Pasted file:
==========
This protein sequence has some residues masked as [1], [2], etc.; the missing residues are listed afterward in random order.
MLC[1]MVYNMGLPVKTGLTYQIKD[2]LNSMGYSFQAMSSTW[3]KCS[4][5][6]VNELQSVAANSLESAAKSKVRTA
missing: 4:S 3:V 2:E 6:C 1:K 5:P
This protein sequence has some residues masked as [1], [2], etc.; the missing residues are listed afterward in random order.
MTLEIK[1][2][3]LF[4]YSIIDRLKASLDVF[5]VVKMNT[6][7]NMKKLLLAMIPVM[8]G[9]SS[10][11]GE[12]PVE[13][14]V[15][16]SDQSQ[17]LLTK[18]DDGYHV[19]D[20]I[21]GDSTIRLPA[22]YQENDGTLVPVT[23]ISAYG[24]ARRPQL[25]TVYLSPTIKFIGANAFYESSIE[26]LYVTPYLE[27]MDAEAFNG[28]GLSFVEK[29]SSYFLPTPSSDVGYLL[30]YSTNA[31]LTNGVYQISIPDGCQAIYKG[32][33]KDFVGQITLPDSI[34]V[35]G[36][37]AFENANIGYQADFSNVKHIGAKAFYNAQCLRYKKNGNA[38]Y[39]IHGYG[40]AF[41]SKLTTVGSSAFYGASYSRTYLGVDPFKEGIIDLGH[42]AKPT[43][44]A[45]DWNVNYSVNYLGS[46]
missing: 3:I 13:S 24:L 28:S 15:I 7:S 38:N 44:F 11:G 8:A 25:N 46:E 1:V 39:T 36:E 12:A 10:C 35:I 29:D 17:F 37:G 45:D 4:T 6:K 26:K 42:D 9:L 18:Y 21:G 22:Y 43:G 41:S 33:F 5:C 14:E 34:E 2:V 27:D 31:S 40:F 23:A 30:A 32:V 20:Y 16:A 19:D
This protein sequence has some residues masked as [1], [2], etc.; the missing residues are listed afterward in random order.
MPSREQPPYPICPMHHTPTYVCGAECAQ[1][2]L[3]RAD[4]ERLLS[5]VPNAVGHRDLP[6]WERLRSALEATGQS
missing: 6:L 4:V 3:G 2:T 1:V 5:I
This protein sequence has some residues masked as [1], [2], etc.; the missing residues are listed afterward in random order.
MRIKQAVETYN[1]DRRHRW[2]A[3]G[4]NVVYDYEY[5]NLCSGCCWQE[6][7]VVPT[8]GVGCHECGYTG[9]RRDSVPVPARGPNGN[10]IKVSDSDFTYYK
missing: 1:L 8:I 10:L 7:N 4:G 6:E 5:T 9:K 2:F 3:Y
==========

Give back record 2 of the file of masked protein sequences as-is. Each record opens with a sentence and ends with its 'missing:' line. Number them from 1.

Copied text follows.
This protein sequence has some residues masked as [1], [2], etc.; the missing residues are listed afterward in random order.
MTLEIK[1][2][3]LF[4]YSIIDRLKASLDVF[5]VVKMNT[6][7]NMKKLLLAMIPVM[8]G[9]SS[10][11]GE[12]PVE[13][14]V[15][16]SDQSQ[17]LLTK[18]DDGYHV[19]D[20]I[21]GDSTIRLPA[22]YQENDGTLVPVT[23]ISAYG[24]ARRPQL[25]TVYLSPTIKFIGANAFYESSIE[26]LYVTPYLE[27]MDAEAFNG[28]GLSFVEK[29]SSYFLPTPSSDVGYLL[30]YSTNA[31]LTNGVYQISIPDGCQAIYKG[32][33]KDFVGQITLPDSI[34]V[35]G[36][37]AFENANIGYQADFSNVKHIGAKAFYNAQCLRYKKNGNA[38]Y[39]IHGYG[40]AF[41]SKLTTVGSSAFYGASYSRTYLGVDPFKEGIIDLGH[42]AKPT[43][44]A[45]DWNVNYSVNYLGS[46]
missing: 3:I 13:S 24:L 28:S 15:I 7:S 38:N 44:F 11:G 8:A 25:N 46:E 1:V 39:T 36:E 12:A 10:C 35:I 29:D 17:F 37:G 45:D 4:T 6:K 26:K 42:D 9:L 18:Y 21:G 22:Y 43:G 41:S 33:F 5:C 14:E 34:E 2:V 27:D 31:S 40:F 23:A 30:A 32:V 20:Y 16:A 19:D